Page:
Bear 6 for the weekend was actually between Mammoth and Norris and gave me the first opportunity to witness my first incidence of touronism in '09...a couple photographers determined to ignore the 100-yard rule and wander through the trees toward the griz because taking the clear shots from the road were obviously too blase.

Lower Falls of the Grand Canyon of the Yellowstone by John William Uhler Copyright © All Rights Reserved

We stopped at Norris to wander the back basin. It's always been one of my favorite places in the park...not sure why. Maybe because I get the same thrill standing by Steamboat that I do when I buy a lottery ticket -- hey, lightning might strike. Unfortunately, my luck with Steamboat matched my luck in Powerball and all I got was a few splashes. Better luck next time...

The rest of the trek through the basin was pretty ordinary...some small splashers, nothing dramatic. I always feel nostalgic walking past Echinus remembering many picnic lunches devoured at its side waiting for eruptions. Hopefully future generations will get to see it play in brilliant fashion like I remember, but if there's one truth in Yellowstone, and especially in Norris, it is that change is constant.

From Norris we rode without incident toward Old Faithful with a brief pause to honor an age-old tradition of sitting at the Flood Geyser overlook and watching an eruption. We waited for a chilly half an hour with the wind blowing down the valley. A river otter swimming in the Firehole behind the geyser and an osprey swooping down to pick up a fish before soaring off kept us occupied while waiting for the eruption.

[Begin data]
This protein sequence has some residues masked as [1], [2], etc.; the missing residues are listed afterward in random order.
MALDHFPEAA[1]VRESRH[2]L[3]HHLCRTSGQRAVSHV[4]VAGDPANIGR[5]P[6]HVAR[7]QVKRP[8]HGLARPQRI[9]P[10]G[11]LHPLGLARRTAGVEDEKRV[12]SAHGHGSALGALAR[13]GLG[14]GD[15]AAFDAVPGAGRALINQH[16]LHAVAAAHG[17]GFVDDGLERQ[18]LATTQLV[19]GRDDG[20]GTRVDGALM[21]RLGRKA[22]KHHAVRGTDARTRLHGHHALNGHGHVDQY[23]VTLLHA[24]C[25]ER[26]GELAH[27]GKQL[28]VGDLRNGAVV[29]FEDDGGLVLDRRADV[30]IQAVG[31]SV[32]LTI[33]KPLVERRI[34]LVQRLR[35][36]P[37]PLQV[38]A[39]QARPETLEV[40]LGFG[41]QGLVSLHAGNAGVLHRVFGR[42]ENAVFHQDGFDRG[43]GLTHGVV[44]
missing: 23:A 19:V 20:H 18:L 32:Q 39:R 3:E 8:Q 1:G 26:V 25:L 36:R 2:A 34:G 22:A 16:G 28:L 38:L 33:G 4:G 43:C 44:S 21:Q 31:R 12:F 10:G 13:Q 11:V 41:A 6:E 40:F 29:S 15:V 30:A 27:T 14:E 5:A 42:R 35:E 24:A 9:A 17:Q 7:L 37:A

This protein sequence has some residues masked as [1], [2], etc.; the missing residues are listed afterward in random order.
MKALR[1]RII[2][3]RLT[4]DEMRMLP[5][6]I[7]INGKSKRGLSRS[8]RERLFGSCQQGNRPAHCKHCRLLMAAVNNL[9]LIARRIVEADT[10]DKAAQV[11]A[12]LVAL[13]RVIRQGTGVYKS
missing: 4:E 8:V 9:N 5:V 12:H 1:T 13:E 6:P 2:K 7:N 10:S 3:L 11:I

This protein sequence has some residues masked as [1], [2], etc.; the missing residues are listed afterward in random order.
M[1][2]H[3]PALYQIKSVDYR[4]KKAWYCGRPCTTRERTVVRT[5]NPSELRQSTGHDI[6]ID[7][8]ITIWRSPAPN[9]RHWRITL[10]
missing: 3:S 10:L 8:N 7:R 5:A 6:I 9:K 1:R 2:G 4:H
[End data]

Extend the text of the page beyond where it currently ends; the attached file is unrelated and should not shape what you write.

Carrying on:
At Old Faithful, I delivered the Mother's Day lunch I promised my wife in the lodge...the first time she'd witnessed the inside of the Lodge. I don't know how she felt, but I'm always awed looking up at the ceiling whenever I pass through the entryway. After food and some shopping in the gift shop (attention...if you've authored a cookbook about the west, my wife is easy money...), it was time to walk the basin...we'd been here opening weekend, but the walks were still mostly snow-covered and it was just too cold for the little one so we'd retreated after an eruption of Old Faithful and a quick skim of Geyser Hill.

This time we went straight for Grand, determined to hit the part of the basin we hadn't seen on opening weekend. We found out Grand had just entered its 4-hour eruption window. I know Grand sometimes erupts early in its window, but I've never seen it go in the first hour, so we decided we'd risk it and head down to Morning Glory and back. The Giant platform was playing with some vigor...Grotto Fountain (I think...) had an eruption as we approached. Took a moment to admire Norris Pool, another favorite place for some reason as I have seen it go from muddy area to bubbling mud pot to muddy geyser to the clear pool it is today in my lifetime.

Got back to Grand just before the mid-point of its window and lucked out that it hadn't erupted yet. The hillside marmots made the three Turban cycles before eruption pass fairly quickly and we were treated to a nice eruption of Grand with one re-start. Even the 8-month-old ooh'd and ahhh'd and bounced at its bursts.

While a lot of the Grand crowd headed down basin to begin the sit on Riverside, we went the other way as we'd decided it was time to head back home. The drive over the Divide and around West Thumb was without wildlife. A bald eagle just past Steamboat Point brought a momentary pause and then it was up and over Sylvan and down the North Fork to home.